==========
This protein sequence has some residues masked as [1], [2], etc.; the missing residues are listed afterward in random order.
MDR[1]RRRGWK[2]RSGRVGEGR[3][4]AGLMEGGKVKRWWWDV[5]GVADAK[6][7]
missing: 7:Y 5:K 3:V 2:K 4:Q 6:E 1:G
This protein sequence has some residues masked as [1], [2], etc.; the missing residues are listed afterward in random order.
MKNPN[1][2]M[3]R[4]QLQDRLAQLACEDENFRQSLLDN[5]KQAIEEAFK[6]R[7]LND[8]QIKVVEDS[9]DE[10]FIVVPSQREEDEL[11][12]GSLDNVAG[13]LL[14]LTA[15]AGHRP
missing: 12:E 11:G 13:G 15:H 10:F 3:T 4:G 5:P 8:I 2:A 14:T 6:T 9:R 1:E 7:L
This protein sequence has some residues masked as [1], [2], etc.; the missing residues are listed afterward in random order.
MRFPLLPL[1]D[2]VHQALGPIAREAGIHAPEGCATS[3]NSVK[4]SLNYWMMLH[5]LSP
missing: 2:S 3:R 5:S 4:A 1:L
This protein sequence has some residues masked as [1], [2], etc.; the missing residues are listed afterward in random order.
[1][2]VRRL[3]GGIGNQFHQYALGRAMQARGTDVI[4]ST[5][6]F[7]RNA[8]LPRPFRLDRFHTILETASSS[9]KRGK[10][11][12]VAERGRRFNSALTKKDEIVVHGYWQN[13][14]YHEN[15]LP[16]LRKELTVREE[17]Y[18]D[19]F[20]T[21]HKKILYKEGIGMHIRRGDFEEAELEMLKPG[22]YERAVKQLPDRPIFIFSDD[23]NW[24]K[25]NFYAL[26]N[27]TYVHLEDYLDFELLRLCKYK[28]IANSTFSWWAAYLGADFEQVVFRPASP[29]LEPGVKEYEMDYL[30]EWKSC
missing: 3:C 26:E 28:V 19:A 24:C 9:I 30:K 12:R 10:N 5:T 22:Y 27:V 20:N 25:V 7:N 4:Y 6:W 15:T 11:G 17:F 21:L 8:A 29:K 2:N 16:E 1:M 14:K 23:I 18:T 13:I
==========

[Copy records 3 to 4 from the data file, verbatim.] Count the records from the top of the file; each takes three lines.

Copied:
This protein sequence has some residues masked as [1], [2], etc.; the missing residues are listed afterward in random order.
MRFPLLPL[1]D[2]VHQALGPIAREAGIHAPEGCATS[3]NSVK[4]SLNYWMMLH[5]LSP
missing: 2:S 3:R 5:S 4:A 1:L
This protein sequence has some residues masked as [1], [2], etc.; the missing residues are listed afterward in random order.
[1][2]VRRL[3]GGIGNQFHQYALGRAMQARGTDVI[4]ST[5][6]F[7]RNA[8]LPRPFRLDRFHTILETASSS[9]KRGK[10][11][12]VAERGRRFNSALTKKDEIVVHGYWQN[13][14]YHEN[15]LP[16]LRKELTVREE[17]Y[18]D[19]F[20]T[21]HKKILYKEGIGMHIRRGDFEEAELEMLKPG[22]YERAVKQLPDRPIFIFSDD[23]NW[24]K[25]NFYAL[26]N[27]TYVHLEDYLDFELLRLCKYK[28]IANSTFSWWAAYLGADFEQVVFRPASP[29]LEPGVKEYEMDYL[30]EWKSC
missing: 3:C 26:E 28:V 19:A 24:C 9:I 30:K 12:R 10:N 5:T 22:Y 27:V 20:N 25:V 7:N 4:Y 6:W 15:T 11:G 17:F 21:L 8:A 29:K 2:N 16:E 1:M 14:K 23:I 18:T 13:I